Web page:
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Sam is a trusted home cook.
You'll use it a few times. And then like me forget to feed it..and then you'll toss it out.
Heck, I can't even keep a Chai pet alive.
I've actually been wanting to make my own starter for a while, but now that I have one, I would really like some simple guide on how to feed it, and how to make sure it stays stable.
Trena is a trusted source on general cooking.
James - Here's a link to an informative article on making and maintaining a sourdough starter. Happy baking!
King Arthur Flour has a useful set of instructions on maintaining the starter. http://www.kingarthurflour...
Lindsay-Jean is a Community Editor at Food52.
And just for good measure, here's our guide to maintaining a sourdough starter: https://food52.com/blog...
hardlikearmour is a trusted home cook.
Ken Forkish (of Ken's Artisan Bakery and author of the book Flour Water Salt Yeast) recommends feeding a refrigerated started monthly. He uses an 80% hydration and his formula is 200 grams starter brought to room temperature, plus 100 grams whole wheat flour, plus 400 grams white flour, plus 400 grams 95º F water. Mix together, let rest covered at room temperature overnight. Remove 300 grams of starter, coat with a thin film of water, and place in a non-perforated plastic bag and refrigerate.
Looks like some good resources have already been posted. In my experience, starters can take more abuse than people give them credit for. Especially if you're storing it in the fridge.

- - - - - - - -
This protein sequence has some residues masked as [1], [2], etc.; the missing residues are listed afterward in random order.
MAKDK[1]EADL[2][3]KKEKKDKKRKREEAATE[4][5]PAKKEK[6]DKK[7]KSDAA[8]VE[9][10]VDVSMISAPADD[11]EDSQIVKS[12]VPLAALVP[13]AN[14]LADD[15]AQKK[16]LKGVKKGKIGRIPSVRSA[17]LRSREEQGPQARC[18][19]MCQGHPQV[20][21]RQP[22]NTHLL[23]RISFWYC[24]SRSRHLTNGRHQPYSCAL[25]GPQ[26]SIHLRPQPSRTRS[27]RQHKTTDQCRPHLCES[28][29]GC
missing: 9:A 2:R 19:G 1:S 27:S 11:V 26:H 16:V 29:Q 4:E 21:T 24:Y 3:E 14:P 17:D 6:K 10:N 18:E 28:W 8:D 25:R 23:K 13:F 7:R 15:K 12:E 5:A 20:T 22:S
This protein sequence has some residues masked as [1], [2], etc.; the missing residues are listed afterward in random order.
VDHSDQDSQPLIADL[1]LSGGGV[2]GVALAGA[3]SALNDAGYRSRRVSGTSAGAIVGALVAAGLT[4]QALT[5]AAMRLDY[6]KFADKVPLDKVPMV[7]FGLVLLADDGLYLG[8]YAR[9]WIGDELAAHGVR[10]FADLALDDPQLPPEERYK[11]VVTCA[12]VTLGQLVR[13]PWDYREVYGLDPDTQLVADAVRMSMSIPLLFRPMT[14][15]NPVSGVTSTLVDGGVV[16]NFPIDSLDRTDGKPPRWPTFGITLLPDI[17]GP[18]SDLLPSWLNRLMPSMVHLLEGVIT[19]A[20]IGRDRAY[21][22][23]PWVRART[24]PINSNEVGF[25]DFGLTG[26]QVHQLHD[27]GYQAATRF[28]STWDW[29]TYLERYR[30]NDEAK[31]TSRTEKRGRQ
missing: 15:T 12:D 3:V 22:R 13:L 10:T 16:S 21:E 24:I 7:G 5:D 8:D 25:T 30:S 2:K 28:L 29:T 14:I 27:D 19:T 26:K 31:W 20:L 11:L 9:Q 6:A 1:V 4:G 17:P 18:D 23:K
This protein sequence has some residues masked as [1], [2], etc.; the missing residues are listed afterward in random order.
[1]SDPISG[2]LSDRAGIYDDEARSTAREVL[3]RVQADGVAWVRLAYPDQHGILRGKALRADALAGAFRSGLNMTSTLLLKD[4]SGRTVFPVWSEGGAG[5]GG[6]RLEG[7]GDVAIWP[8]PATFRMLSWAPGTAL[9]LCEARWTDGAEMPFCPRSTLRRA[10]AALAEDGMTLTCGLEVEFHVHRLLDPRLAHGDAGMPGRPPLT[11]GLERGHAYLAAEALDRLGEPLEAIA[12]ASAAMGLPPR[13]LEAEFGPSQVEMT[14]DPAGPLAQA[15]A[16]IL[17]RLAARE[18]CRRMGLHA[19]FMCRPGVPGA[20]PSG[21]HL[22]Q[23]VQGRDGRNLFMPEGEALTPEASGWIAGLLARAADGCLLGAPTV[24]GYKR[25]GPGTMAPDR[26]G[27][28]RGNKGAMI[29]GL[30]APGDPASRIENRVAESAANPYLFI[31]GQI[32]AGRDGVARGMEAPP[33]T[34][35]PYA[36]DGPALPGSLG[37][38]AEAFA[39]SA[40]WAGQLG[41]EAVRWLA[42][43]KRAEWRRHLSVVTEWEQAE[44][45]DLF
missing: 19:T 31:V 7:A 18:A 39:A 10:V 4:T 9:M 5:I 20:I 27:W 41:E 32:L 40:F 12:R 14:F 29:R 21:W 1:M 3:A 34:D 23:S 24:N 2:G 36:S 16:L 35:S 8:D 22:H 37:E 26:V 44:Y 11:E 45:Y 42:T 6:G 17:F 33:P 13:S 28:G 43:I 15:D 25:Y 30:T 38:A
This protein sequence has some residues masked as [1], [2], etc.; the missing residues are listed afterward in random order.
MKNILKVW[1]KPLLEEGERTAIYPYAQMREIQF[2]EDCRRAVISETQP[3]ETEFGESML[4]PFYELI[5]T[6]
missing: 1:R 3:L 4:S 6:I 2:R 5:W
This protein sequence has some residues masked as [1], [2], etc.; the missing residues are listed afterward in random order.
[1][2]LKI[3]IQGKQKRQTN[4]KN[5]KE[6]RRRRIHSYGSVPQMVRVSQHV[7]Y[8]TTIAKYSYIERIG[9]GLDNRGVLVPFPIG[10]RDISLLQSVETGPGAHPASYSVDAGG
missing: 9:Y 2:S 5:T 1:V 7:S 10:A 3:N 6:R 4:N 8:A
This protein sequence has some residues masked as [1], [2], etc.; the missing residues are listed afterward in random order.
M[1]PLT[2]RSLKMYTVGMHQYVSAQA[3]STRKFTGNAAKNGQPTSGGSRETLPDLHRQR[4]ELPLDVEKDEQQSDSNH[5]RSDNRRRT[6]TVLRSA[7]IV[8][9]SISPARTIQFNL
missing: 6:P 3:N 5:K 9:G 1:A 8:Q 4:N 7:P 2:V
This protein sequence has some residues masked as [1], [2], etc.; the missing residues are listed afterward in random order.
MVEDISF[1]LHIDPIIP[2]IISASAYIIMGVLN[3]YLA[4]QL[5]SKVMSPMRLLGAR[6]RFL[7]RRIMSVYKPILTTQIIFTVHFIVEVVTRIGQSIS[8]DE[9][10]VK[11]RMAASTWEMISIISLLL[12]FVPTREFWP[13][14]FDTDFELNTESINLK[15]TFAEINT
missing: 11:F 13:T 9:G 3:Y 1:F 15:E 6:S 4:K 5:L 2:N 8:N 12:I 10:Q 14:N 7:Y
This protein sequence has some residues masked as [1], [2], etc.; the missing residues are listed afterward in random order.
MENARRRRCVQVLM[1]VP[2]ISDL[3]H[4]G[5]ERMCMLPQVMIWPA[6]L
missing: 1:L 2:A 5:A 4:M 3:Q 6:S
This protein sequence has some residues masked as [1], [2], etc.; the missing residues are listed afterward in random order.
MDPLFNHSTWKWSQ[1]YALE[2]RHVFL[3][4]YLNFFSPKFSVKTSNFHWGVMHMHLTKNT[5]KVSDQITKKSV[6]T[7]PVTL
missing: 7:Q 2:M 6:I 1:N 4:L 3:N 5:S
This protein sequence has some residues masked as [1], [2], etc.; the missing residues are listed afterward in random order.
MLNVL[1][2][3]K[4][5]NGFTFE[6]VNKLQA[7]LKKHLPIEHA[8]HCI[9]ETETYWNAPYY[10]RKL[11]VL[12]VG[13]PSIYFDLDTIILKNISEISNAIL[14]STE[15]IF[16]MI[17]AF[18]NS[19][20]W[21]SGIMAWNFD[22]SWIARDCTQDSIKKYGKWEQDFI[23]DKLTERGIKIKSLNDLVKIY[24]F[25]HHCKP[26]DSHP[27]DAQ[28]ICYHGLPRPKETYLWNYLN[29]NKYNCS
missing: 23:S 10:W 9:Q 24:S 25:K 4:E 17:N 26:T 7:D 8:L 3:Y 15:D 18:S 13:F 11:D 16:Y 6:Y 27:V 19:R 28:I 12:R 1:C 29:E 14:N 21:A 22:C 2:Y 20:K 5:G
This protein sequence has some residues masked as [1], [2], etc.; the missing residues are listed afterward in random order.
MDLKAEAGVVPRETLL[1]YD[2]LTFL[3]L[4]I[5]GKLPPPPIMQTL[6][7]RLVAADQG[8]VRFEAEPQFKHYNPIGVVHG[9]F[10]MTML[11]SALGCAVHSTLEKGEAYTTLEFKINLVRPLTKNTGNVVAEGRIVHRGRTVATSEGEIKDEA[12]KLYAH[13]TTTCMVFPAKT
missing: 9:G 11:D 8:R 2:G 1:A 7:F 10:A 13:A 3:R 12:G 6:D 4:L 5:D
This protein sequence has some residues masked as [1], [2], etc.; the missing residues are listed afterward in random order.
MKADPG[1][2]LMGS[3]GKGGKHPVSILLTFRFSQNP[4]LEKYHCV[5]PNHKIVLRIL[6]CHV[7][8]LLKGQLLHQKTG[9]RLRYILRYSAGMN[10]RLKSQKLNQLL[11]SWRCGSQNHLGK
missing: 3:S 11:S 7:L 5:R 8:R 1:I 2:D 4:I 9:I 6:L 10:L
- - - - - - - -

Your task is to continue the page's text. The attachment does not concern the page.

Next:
I agree with EmFraiche. We moved our starter across the country a couple years ago in a cooler that didn't actually stay all that cold most of the time (didn't feed it along the way). Then, I've refrigerated or frozen it for lengthy periods. I've also just neglected to feed it from time to time. Recently, I went a week between feedings at room temp, and it's still fine. I would never make bread with starter that I had been neglecting (have to feed it for several days before it's ready to bake with), but you can definitely abuse it. One of the reasons it took me so long to get into sourdough baking was that most people overcomplicate the process.
When I'm not prepping to make bread, I actually just eyeball the amounts of flour and water. I pour off most of the starter, then add some AP flour and whole wheat flour (roughly equal amounts, probably about 3/4-1 cup total). Then I add enough cool water to get a stir-able mixture (it's not runny nor very thick, but you can stir it with a spoon).
I am more precise when gearing up to make bread (I use Tartine's method--it's a great book; taught me how to make awesome sourdough bread), but while you're researching the bread-baking process, the eyeball method works just fine.
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Well played. You deserve a cookie.
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